And did you notice my cow print apron? It’s adorable, I know. I’m sure there are men around the world that imagine a woman cooking for them in a sexy apron with sexy clothes on. Meanwhile, on pancake Saturdays, David wakes up to me in sweatpants and a cow apron.
We’ve been in New Hampster for about 6.5 months now. We showed up at the end of winter, moseyed through summer, and are settling into autumn quite nicely. In some ways it seems like we just got here and in other ways like we’ve been here for years. We still have stuff in boxes in closets, still have nothing on the walls in the bedroom, and still can’t get most places without the GPS. But we’ve also made friends, have settled into a great routine, and know where all of the Chipotle locations within 15 miles.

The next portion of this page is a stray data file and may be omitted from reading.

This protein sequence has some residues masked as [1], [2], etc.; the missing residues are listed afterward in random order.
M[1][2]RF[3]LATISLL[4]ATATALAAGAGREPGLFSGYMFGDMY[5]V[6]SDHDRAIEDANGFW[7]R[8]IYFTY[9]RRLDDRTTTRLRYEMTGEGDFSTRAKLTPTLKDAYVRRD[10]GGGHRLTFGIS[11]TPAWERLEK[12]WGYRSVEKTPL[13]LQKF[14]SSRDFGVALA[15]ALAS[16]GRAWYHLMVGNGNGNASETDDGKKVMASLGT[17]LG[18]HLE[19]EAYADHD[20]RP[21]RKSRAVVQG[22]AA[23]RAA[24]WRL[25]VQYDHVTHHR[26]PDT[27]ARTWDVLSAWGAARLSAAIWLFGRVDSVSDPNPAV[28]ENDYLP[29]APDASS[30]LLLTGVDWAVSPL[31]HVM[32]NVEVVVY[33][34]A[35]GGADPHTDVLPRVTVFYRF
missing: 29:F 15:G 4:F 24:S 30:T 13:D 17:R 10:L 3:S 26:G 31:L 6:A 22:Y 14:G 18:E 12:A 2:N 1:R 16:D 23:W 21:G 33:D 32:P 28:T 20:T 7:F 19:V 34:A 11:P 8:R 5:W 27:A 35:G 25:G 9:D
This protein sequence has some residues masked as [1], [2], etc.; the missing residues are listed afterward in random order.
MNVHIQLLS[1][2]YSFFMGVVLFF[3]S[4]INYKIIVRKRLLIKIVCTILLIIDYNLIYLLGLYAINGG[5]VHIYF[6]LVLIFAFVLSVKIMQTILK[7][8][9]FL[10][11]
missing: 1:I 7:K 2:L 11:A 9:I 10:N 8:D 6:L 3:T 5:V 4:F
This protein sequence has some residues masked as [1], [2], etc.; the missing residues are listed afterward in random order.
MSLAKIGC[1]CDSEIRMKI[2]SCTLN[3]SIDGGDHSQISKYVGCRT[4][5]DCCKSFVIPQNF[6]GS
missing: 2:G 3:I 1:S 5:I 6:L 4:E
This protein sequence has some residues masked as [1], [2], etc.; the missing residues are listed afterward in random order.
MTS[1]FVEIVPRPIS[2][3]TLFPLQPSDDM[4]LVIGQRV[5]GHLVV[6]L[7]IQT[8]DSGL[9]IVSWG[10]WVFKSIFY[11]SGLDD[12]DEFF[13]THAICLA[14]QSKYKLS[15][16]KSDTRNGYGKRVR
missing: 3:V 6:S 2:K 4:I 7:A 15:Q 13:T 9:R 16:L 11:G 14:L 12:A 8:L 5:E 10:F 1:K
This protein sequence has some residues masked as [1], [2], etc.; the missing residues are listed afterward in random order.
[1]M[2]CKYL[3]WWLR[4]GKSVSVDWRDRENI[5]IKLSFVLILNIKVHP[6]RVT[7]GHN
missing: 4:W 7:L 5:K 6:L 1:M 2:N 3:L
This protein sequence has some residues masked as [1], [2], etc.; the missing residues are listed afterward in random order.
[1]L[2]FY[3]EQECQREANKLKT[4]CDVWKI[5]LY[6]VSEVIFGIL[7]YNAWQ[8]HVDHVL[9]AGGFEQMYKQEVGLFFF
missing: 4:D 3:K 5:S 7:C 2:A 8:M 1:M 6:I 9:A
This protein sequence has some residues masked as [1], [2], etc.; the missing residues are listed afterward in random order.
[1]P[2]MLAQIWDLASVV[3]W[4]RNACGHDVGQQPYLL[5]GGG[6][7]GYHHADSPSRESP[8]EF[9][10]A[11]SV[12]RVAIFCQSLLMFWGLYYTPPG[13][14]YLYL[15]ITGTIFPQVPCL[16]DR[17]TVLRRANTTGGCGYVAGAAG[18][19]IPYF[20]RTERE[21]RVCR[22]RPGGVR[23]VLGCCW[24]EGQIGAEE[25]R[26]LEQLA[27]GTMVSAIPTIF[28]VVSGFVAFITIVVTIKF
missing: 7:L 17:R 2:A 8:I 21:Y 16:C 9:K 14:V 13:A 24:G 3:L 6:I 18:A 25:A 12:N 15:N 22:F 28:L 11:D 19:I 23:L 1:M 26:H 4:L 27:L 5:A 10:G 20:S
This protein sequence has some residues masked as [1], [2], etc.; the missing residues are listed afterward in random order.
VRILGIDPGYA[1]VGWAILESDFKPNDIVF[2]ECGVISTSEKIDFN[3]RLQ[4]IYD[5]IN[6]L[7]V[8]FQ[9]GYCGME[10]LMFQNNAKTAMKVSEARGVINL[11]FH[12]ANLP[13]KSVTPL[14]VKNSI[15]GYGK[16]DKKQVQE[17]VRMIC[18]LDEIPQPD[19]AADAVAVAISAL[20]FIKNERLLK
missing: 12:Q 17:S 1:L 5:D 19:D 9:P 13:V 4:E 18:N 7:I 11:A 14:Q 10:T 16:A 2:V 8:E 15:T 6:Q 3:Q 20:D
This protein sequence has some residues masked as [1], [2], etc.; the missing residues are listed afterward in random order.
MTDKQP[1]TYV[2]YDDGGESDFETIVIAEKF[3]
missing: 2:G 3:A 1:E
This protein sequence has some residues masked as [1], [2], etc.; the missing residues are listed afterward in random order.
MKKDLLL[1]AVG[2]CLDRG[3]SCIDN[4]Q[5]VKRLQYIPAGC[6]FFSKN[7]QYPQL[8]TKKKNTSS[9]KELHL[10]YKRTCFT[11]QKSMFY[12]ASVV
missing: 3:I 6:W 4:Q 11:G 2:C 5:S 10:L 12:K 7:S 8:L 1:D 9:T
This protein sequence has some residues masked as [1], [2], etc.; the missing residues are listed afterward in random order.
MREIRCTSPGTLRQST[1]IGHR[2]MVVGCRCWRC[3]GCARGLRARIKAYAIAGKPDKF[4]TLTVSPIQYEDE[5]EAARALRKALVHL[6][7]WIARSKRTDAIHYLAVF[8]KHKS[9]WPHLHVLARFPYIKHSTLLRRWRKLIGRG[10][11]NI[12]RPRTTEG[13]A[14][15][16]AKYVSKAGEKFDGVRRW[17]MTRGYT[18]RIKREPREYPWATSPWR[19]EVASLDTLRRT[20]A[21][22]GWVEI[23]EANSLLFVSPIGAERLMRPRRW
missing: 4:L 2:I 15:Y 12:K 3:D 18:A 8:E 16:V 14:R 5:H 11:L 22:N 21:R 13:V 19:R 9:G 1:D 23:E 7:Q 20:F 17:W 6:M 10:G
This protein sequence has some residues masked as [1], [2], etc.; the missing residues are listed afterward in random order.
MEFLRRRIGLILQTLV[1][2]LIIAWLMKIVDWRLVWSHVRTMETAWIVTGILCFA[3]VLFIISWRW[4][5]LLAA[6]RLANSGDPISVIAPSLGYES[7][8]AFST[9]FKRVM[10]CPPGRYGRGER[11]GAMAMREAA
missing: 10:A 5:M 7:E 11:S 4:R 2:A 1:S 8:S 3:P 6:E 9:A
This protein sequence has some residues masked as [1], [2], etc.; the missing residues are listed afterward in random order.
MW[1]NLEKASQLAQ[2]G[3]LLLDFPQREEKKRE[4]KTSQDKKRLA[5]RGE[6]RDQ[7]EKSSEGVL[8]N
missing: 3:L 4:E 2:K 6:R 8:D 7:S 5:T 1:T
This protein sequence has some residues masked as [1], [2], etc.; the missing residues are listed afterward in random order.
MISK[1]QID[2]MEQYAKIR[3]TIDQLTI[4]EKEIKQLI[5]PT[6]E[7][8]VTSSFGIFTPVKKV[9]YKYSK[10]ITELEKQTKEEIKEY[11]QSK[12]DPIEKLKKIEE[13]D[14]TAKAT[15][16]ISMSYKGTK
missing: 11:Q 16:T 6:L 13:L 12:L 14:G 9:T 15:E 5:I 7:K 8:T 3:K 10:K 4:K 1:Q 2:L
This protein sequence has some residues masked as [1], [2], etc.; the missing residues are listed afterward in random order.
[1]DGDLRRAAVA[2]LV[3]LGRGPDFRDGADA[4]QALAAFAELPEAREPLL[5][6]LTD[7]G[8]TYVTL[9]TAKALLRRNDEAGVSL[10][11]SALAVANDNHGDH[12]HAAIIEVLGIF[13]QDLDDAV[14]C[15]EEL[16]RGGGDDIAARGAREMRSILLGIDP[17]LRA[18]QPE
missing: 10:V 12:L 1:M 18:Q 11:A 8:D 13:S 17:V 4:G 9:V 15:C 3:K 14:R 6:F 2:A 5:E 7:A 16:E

Now that the majority of our favorite people are hundreds of miles away from us (minimum), I want to start sharing more about our everyday adventures. I want to be able to share with our friends and family the kind of weird and fun and maybe-not-so-fun things we’re getting into, without flooding Facebook full of lengthy posts about hikes and apple orchards and -insert future favorite winter activity here-.
I also just really want to document what’s going on in my life. I have a horrible memory, I can’t remember to write in a diary before bed, and a blog allows me to add pictures so I can remember things in a fancy pants kind of way.
Because I don’t like how sudden it feels to just jump into posting pictures about my life randomly, I decided this change needed an introduction. But here’s the thing: we’ve already been here for half a year. So I made a catch up slideshow. It’s full of selfies and shitty pictures. It’s more for me than you but that’s kind of how I roll on my blog so… there’s that.
I hope you all enjoy reading about my exciting life walking on trails and snuggling with my dog, intermixed with my MS Paint drawings and life advice on not sucking. You’re welcome.